Hi everyone, I hope you’re all looking forward to the weekend. I’ll start these notes off by saying another MASSIVE thank you to Rowena for stepping in to lead the first half of the rehearsal as I was stuck in traffic – 0.7 miles in 25 minutes... such fun! When I walked into the back of the rehearsal I just beamed as it sounded so great!
What we did on Wednesday 28th September
We did some great work on Movement 4 – it was so much fun being to explore the full range of expression with the text and musical ideas.
We started off with Movement 1, and got all the way through, with a little bit of note-bashing on the final section. I was told it went very well.
Then you learnt the 5th Movement, during which I arrived and managed to catch the end – it sounded great. I love the simplicity of that movement as the choir sits underneath the soloist singing a chorale-like melody. And the end, which we worked on, was just sublime.
After the break we had a look at the fugue section in the 3rd Movement (from page 38) – well done on picking this up; fugues are hard, and this is one of the hardest. I hope you’ll all remember the ‘subject’ and ‘counter-subject’ that we spoke about... it begins with the tenors, and everyone sang it through brilliantly.
Finally, to close off our ‘Brahms month’ we sang through the whole of the 2nd Movement. I still think this is my favourite, and I hope to perform this one at the Chipping Norton Music Festival next year, as it’s the perfect length and demonstrates so many impressive bits of singing!
What a joy it’s been to start on such an incredible piece with you all. Please do keep looking at the Brahms Requiem in anticipation of January, as you all know how hard it is now, and how much work we’ll need to do on it.
What we will do on Wednesday 5th October
October already... goodness me! We’re putting the Brahms to bed until the new year, and starting to look at our Christmas programme.
We’ll just be looking through the Corp A Christmas Mass and Vaughan Williams Fantasia on Christmas Carols this week, so if you’d like to do so, give those a listen in preparation, as well as looking at the marked score below.
Susannah will be in the church from around 7pm handing out music, so please do make sure you arrive in plenty of time to collect your copies.
Below are the marked scores for Corp’s A Christmas Mass and Vaughan Williams’s Fantasia on Christmas Carols. Over the next few weeks I suggest sitting down with a glass of wine/gin/hot chocolate (your drink of choice) and putting these markings into your parts. The guide at the beginning should help you understand what each marking means. With everyone doing these markings – such as putting a breath in the right place – it saves us so much precious rehearsal time as I don’t need to stop to tell you what to do.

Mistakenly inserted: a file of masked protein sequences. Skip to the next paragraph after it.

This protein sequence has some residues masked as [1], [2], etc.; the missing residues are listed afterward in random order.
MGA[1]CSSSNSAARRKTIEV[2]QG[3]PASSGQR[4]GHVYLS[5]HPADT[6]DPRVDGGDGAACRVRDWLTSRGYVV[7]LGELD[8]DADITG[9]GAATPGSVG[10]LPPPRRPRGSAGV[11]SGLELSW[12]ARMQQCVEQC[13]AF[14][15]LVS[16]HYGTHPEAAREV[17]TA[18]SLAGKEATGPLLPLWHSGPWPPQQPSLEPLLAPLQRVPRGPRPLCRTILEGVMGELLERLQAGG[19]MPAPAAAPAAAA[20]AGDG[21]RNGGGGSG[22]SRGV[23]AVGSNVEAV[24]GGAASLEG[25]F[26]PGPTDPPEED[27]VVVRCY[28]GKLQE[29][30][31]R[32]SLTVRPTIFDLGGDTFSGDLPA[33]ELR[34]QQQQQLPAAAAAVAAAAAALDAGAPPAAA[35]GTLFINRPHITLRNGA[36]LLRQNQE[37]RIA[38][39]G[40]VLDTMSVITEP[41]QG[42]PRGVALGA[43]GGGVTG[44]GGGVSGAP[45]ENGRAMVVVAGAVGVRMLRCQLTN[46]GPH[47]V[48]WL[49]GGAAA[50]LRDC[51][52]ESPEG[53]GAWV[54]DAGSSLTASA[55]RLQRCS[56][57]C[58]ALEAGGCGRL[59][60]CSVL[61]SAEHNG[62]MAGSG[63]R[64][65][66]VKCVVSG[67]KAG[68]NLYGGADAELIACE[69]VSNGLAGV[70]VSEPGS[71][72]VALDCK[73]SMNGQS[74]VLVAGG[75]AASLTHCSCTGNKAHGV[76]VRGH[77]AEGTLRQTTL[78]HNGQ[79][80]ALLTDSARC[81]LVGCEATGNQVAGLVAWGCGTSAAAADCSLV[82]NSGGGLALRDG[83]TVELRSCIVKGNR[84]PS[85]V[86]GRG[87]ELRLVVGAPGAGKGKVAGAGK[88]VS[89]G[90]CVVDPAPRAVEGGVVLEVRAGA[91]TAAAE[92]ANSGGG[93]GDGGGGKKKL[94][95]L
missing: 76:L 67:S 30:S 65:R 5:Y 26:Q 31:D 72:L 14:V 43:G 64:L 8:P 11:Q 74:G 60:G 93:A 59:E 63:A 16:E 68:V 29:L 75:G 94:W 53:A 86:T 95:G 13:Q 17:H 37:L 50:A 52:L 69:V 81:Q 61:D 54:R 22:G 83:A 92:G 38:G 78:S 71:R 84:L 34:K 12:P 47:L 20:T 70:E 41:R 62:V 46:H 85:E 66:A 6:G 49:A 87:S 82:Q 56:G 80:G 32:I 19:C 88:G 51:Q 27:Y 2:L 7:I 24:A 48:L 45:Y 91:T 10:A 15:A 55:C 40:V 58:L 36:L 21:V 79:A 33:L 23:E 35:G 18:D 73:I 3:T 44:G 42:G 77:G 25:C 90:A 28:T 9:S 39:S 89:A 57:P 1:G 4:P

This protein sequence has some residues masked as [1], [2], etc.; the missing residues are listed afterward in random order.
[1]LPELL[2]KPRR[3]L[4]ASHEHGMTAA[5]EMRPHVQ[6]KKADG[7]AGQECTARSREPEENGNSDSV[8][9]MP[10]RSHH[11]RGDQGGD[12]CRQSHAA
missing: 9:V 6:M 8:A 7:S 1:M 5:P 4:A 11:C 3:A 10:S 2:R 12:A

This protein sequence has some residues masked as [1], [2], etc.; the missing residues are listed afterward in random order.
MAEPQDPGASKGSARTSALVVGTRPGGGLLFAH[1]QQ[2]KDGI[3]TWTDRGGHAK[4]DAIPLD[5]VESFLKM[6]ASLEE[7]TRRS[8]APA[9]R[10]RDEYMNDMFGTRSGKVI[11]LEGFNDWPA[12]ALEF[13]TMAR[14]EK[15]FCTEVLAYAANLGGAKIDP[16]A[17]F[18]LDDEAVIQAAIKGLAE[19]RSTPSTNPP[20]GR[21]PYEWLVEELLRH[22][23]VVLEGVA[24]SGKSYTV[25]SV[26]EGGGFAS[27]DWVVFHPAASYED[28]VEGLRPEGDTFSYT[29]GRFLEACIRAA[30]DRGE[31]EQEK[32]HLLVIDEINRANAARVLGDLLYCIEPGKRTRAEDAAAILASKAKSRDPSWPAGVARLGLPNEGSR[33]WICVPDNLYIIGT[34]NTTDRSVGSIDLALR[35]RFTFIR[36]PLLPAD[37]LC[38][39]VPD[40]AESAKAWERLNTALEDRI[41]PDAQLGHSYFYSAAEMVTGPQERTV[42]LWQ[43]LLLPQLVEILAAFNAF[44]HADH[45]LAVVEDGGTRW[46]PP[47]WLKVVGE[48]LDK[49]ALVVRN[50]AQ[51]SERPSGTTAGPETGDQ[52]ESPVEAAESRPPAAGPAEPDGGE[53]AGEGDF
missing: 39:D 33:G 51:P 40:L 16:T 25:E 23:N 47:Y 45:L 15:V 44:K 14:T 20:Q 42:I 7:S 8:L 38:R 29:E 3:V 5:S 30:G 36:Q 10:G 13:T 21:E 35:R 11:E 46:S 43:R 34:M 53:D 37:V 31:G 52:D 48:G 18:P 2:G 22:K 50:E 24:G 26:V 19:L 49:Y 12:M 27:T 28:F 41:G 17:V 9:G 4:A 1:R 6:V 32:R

It took me many hours to put them all in, so I’d really appreciate it if you just find 30 minutes to mark up your own part... it really makes all the difference!
Marked scores for all of the pieces in ‘100 Carols for Choirs’ will follow.
Do give these a look as a heads-up before next week, and a listen down below.
Playlist for Christmas
HERE is the Spotify playlist for the Christmas programme. It’s designed to help you become more familiar with the programme, and to help you learn the music over the term; I often listen to these playlists in the car as I drive to and from Oxford!
If you’re new to Spotify, you can sign up really easily for a FREE(!) account, and listen to the playlist.
This Week’s listening
A very different musical musing, as I never normally share piano works.
As some of you may know, one of my other musical passions is orchestration – transforming a piece from one instrumentation into another. For example, the Verdi Stabat Mater we did in Spring I had orchestrated for our chamber orchestra, sizing it down from the huge symphony orchestra for which it was originally written. I’m currently working on Rachmaninoff’s 10 Preludes, Op. 23 – my favourite being Number 5. You can listen HERE.
See you on Wednesday.